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Good News for Developers Regarding Construction Defect Statute of Limitations


Developers and home builders received good news from a recent decision that the 10-year statute of limitations for construction defect claims is not tolled during the time a developer owns a completed project prior to sale. This decision is especially important for developers who are holding standing inventory for longer periods due to the decline in the housing market.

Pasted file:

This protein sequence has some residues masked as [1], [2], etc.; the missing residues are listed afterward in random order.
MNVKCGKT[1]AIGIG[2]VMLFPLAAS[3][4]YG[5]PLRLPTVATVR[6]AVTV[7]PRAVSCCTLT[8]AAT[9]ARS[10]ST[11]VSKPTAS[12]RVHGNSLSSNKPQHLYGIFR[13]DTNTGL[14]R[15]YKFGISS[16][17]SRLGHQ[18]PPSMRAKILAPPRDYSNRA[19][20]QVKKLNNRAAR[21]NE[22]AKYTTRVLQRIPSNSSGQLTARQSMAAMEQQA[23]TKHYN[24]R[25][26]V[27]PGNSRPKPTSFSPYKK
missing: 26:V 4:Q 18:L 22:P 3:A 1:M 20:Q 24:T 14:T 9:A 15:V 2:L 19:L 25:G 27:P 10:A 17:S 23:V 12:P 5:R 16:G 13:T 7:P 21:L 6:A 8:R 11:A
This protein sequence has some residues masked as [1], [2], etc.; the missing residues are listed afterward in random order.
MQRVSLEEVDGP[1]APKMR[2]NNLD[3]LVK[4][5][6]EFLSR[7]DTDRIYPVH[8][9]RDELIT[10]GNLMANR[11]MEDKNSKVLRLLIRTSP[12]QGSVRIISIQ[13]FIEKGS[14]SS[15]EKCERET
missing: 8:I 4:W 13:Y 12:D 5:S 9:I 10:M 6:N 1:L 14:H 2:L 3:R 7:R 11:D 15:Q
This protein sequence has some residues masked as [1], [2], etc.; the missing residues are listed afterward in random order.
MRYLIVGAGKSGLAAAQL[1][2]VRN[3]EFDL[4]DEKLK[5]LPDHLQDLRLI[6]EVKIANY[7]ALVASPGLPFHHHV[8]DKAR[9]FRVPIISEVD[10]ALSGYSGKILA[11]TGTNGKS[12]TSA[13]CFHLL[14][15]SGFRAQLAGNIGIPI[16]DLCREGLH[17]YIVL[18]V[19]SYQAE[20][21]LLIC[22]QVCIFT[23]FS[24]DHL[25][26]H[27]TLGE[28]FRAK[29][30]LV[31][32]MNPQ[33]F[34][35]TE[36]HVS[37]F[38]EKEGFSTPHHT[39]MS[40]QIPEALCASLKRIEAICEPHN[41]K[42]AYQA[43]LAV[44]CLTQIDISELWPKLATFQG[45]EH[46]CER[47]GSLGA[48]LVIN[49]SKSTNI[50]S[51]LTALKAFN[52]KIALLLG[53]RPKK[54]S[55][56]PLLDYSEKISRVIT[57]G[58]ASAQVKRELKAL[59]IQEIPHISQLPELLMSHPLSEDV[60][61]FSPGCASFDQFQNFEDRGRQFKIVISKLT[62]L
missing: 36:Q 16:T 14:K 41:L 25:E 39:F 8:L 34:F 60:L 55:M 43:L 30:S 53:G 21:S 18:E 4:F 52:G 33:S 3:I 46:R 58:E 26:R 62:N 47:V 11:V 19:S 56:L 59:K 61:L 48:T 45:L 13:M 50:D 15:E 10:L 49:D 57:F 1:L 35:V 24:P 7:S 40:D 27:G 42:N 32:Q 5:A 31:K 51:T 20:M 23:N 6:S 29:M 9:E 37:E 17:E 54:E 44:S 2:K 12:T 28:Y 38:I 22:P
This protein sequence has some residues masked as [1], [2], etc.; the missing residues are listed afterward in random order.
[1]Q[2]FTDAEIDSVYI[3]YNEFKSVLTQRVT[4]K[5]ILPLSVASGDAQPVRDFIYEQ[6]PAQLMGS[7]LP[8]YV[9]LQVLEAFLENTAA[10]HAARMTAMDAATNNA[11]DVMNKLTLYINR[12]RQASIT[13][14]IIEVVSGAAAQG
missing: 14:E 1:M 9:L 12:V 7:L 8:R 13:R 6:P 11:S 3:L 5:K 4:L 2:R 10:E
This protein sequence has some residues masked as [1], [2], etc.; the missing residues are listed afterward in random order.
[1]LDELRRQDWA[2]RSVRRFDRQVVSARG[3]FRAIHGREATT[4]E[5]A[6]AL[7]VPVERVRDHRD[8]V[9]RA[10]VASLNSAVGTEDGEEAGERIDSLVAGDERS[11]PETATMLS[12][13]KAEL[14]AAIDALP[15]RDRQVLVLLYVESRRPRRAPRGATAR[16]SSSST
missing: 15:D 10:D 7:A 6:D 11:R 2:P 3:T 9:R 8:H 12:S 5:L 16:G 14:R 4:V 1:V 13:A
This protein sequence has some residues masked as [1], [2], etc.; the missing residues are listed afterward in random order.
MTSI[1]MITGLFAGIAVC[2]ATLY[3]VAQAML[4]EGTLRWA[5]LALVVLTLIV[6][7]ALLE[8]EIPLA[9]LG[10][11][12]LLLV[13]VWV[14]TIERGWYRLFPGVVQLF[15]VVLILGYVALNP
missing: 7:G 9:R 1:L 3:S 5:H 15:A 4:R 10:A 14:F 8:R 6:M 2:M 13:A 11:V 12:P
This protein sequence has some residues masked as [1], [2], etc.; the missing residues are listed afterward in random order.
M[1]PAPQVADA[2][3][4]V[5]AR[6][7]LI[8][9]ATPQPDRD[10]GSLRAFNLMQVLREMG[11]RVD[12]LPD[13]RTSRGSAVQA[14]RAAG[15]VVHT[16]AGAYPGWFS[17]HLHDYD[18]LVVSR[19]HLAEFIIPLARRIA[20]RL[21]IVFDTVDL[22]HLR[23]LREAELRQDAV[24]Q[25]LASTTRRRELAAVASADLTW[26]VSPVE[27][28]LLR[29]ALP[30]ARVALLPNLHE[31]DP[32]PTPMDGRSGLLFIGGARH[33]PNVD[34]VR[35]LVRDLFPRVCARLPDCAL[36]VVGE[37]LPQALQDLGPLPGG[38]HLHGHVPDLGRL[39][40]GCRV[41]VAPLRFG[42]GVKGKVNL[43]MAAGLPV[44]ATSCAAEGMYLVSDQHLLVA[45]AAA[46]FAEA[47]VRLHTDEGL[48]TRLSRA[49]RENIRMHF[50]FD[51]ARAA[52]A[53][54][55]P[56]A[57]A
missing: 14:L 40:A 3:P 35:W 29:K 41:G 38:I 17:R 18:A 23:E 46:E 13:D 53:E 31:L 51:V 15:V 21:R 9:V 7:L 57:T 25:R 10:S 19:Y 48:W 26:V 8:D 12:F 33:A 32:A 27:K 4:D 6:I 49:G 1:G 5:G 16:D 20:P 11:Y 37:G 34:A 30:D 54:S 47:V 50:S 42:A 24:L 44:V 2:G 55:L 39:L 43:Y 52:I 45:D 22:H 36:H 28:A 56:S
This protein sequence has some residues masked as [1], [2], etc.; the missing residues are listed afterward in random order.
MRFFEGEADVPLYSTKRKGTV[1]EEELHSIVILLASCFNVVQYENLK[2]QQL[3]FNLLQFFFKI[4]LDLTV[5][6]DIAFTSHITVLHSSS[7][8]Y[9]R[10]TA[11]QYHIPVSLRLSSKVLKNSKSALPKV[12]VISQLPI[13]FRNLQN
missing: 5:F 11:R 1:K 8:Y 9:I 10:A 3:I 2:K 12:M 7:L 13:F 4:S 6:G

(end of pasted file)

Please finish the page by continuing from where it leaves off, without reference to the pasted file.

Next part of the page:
In Gundogdu, et al. v. King Mai, Inc., 171 Cal. App. 4th 310 (2009), the Court of Appeal concluded that the plaintiffs’ construction defect claim against the developer of their home was barred because the lawsuit was filed more than 10 years after a notice of completion was filed. The plaintiffs argued that the developer’s ownership of the home for approximately 16 months after the notice of completion was filed extended the 10-year period. To support this argument, the plaintiffs relied on Subdivision (e) of Section 337.15, which states that the statute of limitations may not be asserted as a defense “by any person in actual possession or the control, as owner, tenant or otherwise, of such an improvement, at the time any deficiency in the improvement constitutes the proximate cause for which it is proposed to bring an action.” The Court disagreed, stating that “such an interpretation of [section 337.15(a)] would be contrary to the purpose of the statute.” Based on the Court’s decision in Gundogdu, developers and home builders can rest easier that they will continue to benefit from the statute of limitations while they own developed property prior to sale.


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